Archive for August, 2012

Ramadan Iftar at ESMA

Saturday, August 25th, 2012

Although Ramadan is over, we wanted to share a few images from our ESMA iftar (meal to break the fast) that was held in the courtyard of the Shabramont cat shelter. Breaking the fast with friends and loved ones is one of the best aspects of Ramadan, and this evening was no exception. It is very rare that the people who keep ESMA going day to day are able to sit down together in a social setting, and so this was a great opportunity for the ESMA board, shelter workers, vets and volunteers to bond over some homemade Egyptian food.

Sitting down to eat together

Dr. Karim el Demerdash and Dr. Karim Hegazi with senior shelter worker Walid Ibrahim

Mona Khalil makes sure that everyone’s plate is full


From the sands of Cairo to the beaches of Miami: Mazloom’s amazing journey

Tuesday, August 21st, 2012

In November 2011, a dog we later named Mazloom was found on the streets of Cairo with grave injuries to both back legs.  We thought we had seen it all, but this was one of the worst cases we treated, and no one could even imagine what might have happened to him.  Mazloom underwent a double amputation and a long recovery at the ESMA shelter.   Some called for him to be euthanized but we knew from our experience that he had a good chance for a healthy and fulfilling life with the right adopters.  A long time supporter of ESMA, Tanya Mahrous of Atlanta, Georgia, and her family saw him on our facebook page and decided to open their home to Mazloom as foster parents in spring 2012. They created his own facebook page that was constantly updated with photos and videos showing his amazing progress and personality. He caught the eye of Catherine MacDonald of Miami, Florida  and Mazloom recently settled into a happy life with his new family there.  Mazloom has a better life than we ever dreamed was possible.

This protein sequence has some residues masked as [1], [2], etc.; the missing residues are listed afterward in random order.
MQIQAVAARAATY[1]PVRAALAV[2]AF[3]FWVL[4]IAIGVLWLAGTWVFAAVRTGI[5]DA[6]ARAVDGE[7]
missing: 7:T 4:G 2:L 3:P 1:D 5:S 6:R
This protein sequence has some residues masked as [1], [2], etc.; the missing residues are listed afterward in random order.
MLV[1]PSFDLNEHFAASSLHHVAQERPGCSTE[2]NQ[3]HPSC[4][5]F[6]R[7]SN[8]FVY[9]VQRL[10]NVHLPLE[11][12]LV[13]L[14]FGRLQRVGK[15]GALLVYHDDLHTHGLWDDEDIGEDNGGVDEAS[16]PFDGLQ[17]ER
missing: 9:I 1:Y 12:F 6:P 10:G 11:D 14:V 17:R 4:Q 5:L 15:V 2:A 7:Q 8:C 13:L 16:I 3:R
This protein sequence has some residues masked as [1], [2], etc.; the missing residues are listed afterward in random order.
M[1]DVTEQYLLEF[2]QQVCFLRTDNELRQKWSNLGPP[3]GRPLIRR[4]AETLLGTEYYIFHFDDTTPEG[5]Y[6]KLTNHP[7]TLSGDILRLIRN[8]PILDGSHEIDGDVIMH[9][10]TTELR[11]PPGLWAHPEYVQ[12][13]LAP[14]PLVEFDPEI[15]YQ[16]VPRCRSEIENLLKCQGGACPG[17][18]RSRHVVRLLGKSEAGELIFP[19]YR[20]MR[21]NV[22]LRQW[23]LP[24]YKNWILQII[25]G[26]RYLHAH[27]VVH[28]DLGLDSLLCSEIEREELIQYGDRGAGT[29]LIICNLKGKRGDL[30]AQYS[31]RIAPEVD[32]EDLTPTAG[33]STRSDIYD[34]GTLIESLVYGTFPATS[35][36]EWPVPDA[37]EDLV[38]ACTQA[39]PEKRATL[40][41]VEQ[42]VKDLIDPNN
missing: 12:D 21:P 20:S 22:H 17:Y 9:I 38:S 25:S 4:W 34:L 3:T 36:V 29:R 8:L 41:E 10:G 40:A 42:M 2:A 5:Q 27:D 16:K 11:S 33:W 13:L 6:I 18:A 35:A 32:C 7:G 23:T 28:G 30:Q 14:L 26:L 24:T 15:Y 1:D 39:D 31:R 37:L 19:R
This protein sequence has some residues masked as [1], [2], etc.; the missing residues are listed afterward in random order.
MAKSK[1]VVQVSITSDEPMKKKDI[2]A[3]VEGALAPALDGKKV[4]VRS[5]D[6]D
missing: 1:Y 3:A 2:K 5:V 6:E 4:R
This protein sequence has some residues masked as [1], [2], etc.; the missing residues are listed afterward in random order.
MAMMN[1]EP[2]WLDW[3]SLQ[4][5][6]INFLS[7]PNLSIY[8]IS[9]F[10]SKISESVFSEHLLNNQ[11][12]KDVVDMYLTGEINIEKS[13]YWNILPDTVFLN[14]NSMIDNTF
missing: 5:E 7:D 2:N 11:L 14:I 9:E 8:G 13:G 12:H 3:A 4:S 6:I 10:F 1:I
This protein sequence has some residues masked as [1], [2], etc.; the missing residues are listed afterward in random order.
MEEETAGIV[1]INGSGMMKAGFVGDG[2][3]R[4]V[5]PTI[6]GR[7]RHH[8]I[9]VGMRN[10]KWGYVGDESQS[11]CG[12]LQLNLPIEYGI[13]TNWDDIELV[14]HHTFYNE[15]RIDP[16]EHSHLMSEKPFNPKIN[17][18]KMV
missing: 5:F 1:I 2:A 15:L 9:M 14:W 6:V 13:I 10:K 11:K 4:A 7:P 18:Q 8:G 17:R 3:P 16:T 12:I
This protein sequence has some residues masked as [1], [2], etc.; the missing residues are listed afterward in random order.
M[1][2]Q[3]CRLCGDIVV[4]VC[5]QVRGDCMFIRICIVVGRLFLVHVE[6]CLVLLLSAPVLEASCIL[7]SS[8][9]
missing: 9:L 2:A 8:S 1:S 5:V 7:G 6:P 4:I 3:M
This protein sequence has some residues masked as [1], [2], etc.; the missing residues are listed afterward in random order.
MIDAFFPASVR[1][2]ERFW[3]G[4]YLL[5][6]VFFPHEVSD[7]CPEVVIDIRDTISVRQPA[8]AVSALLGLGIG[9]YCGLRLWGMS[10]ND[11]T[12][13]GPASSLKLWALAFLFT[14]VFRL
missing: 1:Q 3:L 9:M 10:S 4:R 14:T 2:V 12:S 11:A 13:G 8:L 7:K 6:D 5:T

Don’t miss these other amazing videos of Mazloom on his youtube channel:



The human faces of ESMA: film director Sherif Amasha takes a starring role with Egypt’s neediest horses

Sunday, August 19th, 2012

Although you may be familiar with the animals ESMA helps, you may not know so much about the people who make our work possible. This month we are introducing a feature on our blog where we will introduce the “Esmarians” behind ESMA, highlighting a new face each month.

An independent film director and instructor at the Higher Institute for Cinema in Cairo, Sherif Amasha has a deep love of animals.  He joined ESMA’s circle of volunteers just before the revolution, in December 2010. At that time, no one anticipated the revolution that would begin just the next month, nor did anyone imagine the chain of events that would result in a massive crisis at the horse stables near the Pyramids when the revolution brought the flow of tourists to Egypt to a complete halt.

Horses line up for treatment in the shadow of the Pyramids

The owners of the stables tend to view their horses as commodities, not living creatures with their own rights, and when tourists stopped coming to ride their horses, they simply cut way back on the level of feeding.

ESMA stepped into the quickly deteriorating situation to provide relief to thousands of horses, and many of you made these very expensive efforts financially possible.   What you might not have known was that once ESMA board member Susie Nassar got this program off the ground and running, it was Sherif who stepped into the leadership role to continue and coordinate ESMA’s horse feeding intervention and make it all possible.

Sherif examines a horse at Nezlet El Samman

This challenging role includes not only buying and packaging the feed, scheduling volunteers, setting up and supervising the distribution station, but, most importantly, working to establish a relationship of trust with the horse owners so that they will begin to listen to our advice on care and treatment.  Sherif has always maintained that developing these relations is the key to improving welfare for these animals. Read more about Sherif and ESMA’s work with these horses in this excellent article by Ingrid Wassmann from El Ahram weekly.

For the last six months, ESMA has continued this program in partnership with The Brooke, and we hope that when our current Memorandum of Understanding with The Brooke ends, it will be willing to renew the agreement to continue working together since these horses are not yet being taken full care of by their owners.